The dust has settled on the US presidential election, but one key element of the current administration remains outstanding: the ongoing attempt to ban TikTok from the United States.
TikTok has been battling the US president and the Commerce Secretary, Wilbur Ross, in multiple lawsuits for the last several months since the president said he thought the app was a national security risk, a claim which TikTok strenuously denies. A deadline, set earlier this summer, by which TikTok must have sold itself or shut down in the US falls today on Thursday, November 12.
The company says they’ve not heard from the US administration about their ban, and have been forced to file an appeal in the District of Columbia circuit court of appeals to prevent them having to shut down.
Within the appeal, they explain the process they’ve encountered when dealing with the US government and reveal new details we haven’t heard before about the app’s history and its process of being banned.
Extra detail on user number
Right now, there are 98 million monthly active users in the United States. Those numbers are highlighted by TikTok’s lawyers as part of its vitality to American (and global) culture. The userbase, which has grown from the 9.9 million users TikTok inherited when it acquired Musical.ly in November 2017, makes “TikTok the fastest growing app in the country during that period,” they say.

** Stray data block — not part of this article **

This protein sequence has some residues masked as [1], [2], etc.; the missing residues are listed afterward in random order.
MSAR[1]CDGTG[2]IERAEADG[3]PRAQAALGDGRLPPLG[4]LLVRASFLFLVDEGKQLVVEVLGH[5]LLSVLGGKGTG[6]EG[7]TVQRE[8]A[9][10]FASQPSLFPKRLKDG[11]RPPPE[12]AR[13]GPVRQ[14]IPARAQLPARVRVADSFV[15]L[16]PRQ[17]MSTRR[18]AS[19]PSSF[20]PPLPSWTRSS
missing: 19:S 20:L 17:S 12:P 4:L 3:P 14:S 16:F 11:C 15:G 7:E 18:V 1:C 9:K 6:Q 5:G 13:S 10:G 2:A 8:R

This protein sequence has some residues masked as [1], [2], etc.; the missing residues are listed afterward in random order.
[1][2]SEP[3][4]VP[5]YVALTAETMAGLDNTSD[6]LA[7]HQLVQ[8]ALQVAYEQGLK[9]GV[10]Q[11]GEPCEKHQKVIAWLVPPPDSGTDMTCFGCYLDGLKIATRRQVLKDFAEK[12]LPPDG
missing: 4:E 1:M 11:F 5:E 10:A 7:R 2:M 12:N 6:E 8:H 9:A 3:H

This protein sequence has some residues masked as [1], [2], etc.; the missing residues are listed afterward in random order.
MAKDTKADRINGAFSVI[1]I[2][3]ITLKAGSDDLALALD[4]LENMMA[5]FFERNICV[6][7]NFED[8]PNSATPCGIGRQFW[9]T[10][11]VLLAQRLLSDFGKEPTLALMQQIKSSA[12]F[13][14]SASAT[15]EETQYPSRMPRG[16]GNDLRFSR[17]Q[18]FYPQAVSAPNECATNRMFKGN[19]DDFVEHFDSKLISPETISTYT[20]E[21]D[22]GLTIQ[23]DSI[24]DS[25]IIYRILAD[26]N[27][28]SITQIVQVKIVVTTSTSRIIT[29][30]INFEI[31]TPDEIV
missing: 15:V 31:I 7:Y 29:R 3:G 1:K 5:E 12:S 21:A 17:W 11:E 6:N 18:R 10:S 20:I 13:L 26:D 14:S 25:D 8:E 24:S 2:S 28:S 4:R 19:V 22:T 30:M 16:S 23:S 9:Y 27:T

Not all those Musical.ly users are still there
Just a third of Musical.ly’s userbase migrated over to TikTok when the latter bought the former app. “Only 3.2 million of TikTok’s 98 million monthly active U.S. users had a Musical.ly app account at the time of the transaction,” admit TikTok’s legal team.
When TikTok bought Musical.ly, it had 20 US employees
In November 2017, TikTok acquired Musical.ly and its staff. But only a handful were in the United States. “Out of nearly 300 Musical.ly company employees worldwide, 20 were based in the United States, and they were not responsible for core operations, such as software and product development,” they say.
TikTok subsumed Musical.ly – entirely
“At the time of the acquisition, ByteDance examined the Musical.ly app’s source code and determined that Musical.ly’s platform—the mobile software application, server and data storage infrastructure, and its algorithm powering recommendations for user content—was technically and commercially inferior to TikTok,” says the appeal.
TikTok spent $300 million on advertising in the US last year
Before TikTok acquired Musical.ly, Musical.ly had spent a significant amount of money – $300,000 – on advertising its app in the United States.
But as TikTok has grown in stature, and ByteDance has funded its growth, that’s increased dramatically. In 2019, TikTok confirmed it spent $300 million on advertising in the United States: $820,000 a day.
TikTok has supplied four possible solutions to the US’s concerns
Throughout the process of the last few months, TikTok’s parent company ByteDance have submitted four separate “mitigation proposals” to try and prevent its banning in the country. The latest was proposed on November 6, and “contemplated addressing the purported national security concerns through a restructuring of TikTok U.S. by creating a new entity, wholly owned by Oracle, Walmart and existing U.S. investors in ByteDance, that would be responsible for handling TikTok’s U.S. user data and content moderation.” To date, nothing has happened about it.